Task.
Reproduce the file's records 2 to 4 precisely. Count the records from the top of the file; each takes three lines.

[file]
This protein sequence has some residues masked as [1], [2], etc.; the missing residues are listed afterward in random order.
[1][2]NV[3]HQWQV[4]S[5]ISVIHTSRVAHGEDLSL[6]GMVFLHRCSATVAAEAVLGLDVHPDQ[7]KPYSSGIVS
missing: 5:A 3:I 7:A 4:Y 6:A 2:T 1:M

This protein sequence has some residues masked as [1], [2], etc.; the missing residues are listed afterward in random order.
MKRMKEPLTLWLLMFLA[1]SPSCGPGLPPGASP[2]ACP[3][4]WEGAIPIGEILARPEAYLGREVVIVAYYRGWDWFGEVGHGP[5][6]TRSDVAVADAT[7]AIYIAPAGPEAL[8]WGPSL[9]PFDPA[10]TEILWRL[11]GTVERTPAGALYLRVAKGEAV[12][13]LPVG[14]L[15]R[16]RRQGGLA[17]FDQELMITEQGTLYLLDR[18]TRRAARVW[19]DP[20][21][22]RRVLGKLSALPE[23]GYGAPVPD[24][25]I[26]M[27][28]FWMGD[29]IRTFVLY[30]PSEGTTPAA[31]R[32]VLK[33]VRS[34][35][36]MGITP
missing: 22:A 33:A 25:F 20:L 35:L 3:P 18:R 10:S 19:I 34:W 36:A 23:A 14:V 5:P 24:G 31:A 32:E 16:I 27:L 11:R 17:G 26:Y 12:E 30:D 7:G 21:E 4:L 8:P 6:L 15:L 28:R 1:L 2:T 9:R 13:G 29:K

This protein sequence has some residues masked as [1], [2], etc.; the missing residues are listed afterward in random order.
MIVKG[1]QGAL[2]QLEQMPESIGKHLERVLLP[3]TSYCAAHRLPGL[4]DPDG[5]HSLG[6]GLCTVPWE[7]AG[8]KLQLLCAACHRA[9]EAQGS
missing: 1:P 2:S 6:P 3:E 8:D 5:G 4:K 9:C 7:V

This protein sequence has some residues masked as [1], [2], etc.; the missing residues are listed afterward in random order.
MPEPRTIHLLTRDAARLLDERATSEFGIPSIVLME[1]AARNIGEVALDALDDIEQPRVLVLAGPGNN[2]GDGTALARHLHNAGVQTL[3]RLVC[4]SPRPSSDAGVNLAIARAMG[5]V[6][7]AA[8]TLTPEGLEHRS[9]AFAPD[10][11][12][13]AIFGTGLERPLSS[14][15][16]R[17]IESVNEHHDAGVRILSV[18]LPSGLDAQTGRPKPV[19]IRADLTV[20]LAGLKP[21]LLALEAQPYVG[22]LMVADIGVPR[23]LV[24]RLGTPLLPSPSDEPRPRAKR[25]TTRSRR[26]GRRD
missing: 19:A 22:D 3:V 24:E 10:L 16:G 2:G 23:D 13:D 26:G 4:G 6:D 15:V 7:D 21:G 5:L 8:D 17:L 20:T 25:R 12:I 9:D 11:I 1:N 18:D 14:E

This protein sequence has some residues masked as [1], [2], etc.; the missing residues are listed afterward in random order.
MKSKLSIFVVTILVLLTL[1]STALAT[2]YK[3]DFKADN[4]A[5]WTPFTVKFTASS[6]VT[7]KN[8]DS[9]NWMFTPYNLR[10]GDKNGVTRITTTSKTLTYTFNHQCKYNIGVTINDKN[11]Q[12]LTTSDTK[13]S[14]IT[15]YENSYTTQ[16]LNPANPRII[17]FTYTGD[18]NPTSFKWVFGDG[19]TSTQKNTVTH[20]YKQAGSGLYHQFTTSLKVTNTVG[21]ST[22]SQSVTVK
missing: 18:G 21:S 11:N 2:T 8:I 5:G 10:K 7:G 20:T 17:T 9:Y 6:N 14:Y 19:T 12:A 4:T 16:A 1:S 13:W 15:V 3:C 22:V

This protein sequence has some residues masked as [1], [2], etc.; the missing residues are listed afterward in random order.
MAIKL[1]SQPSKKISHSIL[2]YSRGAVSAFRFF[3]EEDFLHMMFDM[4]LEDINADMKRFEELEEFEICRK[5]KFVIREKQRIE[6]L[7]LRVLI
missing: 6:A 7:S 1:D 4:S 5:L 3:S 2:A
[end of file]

This protein sequence has some residues masked as [1], [2], etc.; the missing residues are listed afterward in random order.
MKRMKEPLTLWLLMFLA[1]SPSCGPGLPPGASP[2]ACP[3][4]WEGAIPIGEILARPEAYLGREVVIVAYYRGWDWFGEVGHGP[5][6]TRSDVAVADAT[7]AIYIAPAGPEAL[8]WGPSL[9]PFDPA[10]TEILWRL[11]GTVERTPAGALYLRVAKGEAV[12][13]LPVG[14]L[15]R[16]RRQGGLA[17]FDQELMITEQGTLYLLDR[18]TRRAARVW[19]DP[20][21][22]RRVLGKLSALPE[23]GYGAPVPD[24][25]I[26]M[27][28]FWMGD[29]IRTFVLY[30]PSEGTTPAA[31]R[32]VLK[33]VRS[34][35][36]MGITP
missing: 22:A 33:A 25:F 20:L 35:L 3:P 18:R 10:S 19:I 34:W 36:A 23:A 14:V 5:P 24:G 31:A 32:E 16:I 27:L 11:R 17:G 26:Y 12:E 30:D 7:G 21:E 4:L 8:P 6:L 15:L 28:R 1:L 2:T 9:R 13:G 29:K

This protein sequence has some residues masked as [1], [2], etc.; the missing residues are listed afterward in random order.
MIVKG[1]QGAL[2]QLEQMPESIGKHLERVLLP[3]TSYCAAHRLPGL[4]DPDG[5]HSLG[6]GLCTVPWE[7]AG[8]KLQLLCAACHRA[9]EAQGS
missing: 1:P 2:S 6:P 3:E 8:D 5:G 4:K 9:C 7:V

This protein sequence has some residues masked as [1], [2], etc.; the missing residues are listed afterward in random order.
MPEPRTIHLLTRDAARLLDERATSEFGIPSIVLME[1]AARNIGEVALDALDDIEQPRVLVLAGPGNN[2]GDGTALARHLHNAGVQTL[3]RLVC[4]SPRPSSDAGVNLAIARAMG[5]V[6][7]AA[8]TLTPEGLEHRS[9]AFAPD[10][11][12][13]AIFGTGLERPLSS[14][15][16]R[17]IESVNEHHDAGVRILSV[18]LPSGLDAQTGRPKPV[19]IRADLTV[20]LAGLKP[21]LLALEAQPYVG[22]LMVADIGVPR[23]LV[24]RLGTPLLPSPSDEPRPRAKR[25]TTRSRR[26]GRRD
missing: 19:A 22:D 3:V 24:E 10:L 16:G 2:G 23:D 13:D 26:G 4:G 6:D 15:V 7:D 21:G 5:L 8:D 17:L 20:T 25:R 12:I 9:D 11:I 1:N 18:D 14:E